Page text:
Review: The Pines by Robert Dunbar
Monday, February 16, 2009
by Robert Dunbar
Leisure Books, 2008
Paperback, 333 pages
ISBN: 0843961651 (Amazon) ; 9780843961652
This is a chilling tale set in the rural Pine Barrens of New Jersey, a region as known for its inbred, throwback inhabitants or 'Pineys', as for its swampy, humid and dense woodland. The story centers around a team of ambulance drivers, a couple of small-town sheriffs, and a series of deaths that occur, leaving behind bodies so mangled it looks as though wild animals have been in a frenzy. And yet, there are clues that these are no animals anyone's ever come across before. Thus start the rumors, the stories, of a devil, a Jersey devil, hunting its prey, tearing it limb from limb and doing unspeakably horrible things to the corpses....
The tension builds, and the bodies mount, as Athena, (one of the newer ambulance drivers) becomes deeply embroiled in the investigation. Is her involvement the result of her colleagues' unquestioning attitudes towards the deaths? Or is it because she's the single parent of a son who seems to be autistic, but who has an amazing ability to know the thoughts and intentions of the unknown assailant? Is this really a freak talent or something more sinister?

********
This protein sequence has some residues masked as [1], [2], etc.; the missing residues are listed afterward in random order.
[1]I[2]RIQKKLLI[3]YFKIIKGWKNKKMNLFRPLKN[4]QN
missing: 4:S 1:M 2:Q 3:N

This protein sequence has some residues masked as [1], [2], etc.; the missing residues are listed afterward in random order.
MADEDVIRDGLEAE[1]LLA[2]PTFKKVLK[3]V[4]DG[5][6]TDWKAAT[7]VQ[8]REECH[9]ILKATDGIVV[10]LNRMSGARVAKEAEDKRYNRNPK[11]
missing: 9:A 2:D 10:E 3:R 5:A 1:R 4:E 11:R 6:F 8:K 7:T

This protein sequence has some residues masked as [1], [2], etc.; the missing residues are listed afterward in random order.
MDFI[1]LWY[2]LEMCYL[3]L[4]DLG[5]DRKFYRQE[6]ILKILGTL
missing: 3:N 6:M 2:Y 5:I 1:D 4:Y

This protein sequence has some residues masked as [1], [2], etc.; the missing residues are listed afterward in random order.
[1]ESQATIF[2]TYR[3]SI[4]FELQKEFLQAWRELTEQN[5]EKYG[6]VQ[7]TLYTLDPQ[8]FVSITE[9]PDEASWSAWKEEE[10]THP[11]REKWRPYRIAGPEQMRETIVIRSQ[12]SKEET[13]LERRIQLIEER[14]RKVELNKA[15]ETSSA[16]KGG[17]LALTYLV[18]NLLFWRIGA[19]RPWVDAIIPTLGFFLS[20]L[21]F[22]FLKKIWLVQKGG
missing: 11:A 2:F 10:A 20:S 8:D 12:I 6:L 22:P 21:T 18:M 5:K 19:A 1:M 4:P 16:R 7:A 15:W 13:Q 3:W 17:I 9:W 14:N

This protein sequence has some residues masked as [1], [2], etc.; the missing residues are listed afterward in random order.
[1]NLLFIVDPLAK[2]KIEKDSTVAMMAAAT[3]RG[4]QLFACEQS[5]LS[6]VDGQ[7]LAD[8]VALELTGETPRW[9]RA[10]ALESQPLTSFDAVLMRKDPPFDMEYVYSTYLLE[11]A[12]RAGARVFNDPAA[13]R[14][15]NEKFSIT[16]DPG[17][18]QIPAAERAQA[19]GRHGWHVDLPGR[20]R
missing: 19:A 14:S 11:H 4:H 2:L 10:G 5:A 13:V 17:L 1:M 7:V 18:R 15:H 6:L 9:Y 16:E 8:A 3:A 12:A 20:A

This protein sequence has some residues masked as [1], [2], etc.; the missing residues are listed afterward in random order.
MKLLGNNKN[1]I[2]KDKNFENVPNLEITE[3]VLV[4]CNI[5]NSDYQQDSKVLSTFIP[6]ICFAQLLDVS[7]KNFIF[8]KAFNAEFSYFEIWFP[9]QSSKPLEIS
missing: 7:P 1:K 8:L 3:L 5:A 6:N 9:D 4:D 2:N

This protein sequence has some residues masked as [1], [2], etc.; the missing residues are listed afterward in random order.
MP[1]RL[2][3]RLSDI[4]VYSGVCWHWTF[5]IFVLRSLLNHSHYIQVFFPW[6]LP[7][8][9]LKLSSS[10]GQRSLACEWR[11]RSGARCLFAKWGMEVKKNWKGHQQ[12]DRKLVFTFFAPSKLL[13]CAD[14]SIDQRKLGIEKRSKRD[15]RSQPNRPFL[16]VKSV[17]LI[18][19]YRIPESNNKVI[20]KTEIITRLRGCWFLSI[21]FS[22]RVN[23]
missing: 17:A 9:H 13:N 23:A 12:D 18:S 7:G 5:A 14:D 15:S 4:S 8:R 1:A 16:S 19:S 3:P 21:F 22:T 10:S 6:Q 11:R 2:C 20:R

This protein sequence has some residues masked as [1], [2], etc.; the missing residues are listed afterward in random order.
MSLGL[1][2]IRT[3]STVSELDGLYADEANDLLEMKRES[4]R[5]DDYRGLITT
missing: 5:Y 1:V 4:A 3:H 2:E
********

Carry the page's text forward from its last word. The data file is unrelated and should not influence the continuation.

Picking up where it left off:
Using rich language and imagery, Robert Dunbar has written a timeless tale of horror and suspense. All the elements of the traditional horror novel are explored, with just enough twists and turns to engage the reader and lend the story some uniqueness. There are a few stray subplots that could have been edited out, and it seems they possibly were in previous editions. However, this has been promoted on the back cover as the 'uncut version, in paperback for the first time!'
While these subplots don't particularly enhance or detract from the novel, per se, they just don't take the story anywhere new. I have read quite a few horror novels in my time, and when I was younger I'd make the rounds of the more popular authors. In the end, what kept me from continuing with them was their predictability--the nubile thing in the woods gets attacked (usually in an overtly sexual way), there's a mysterious connection between the 'thing' and a human (usually involving telekinesis)--and this novel is, unfortunately, as predictable. That doesn't necessarily mean it's a bad novel, but for someone like me, who has read a lot of horror, it did take a little something out of the reading. I suppose I was hoping for a bit more uniqueness or originality, and I didn't find it here.
Still, this is a pretty good book for any horror fan to curl up with on a dark and snowy night...as long as they're far from the Pine Barrens of New Jersey.
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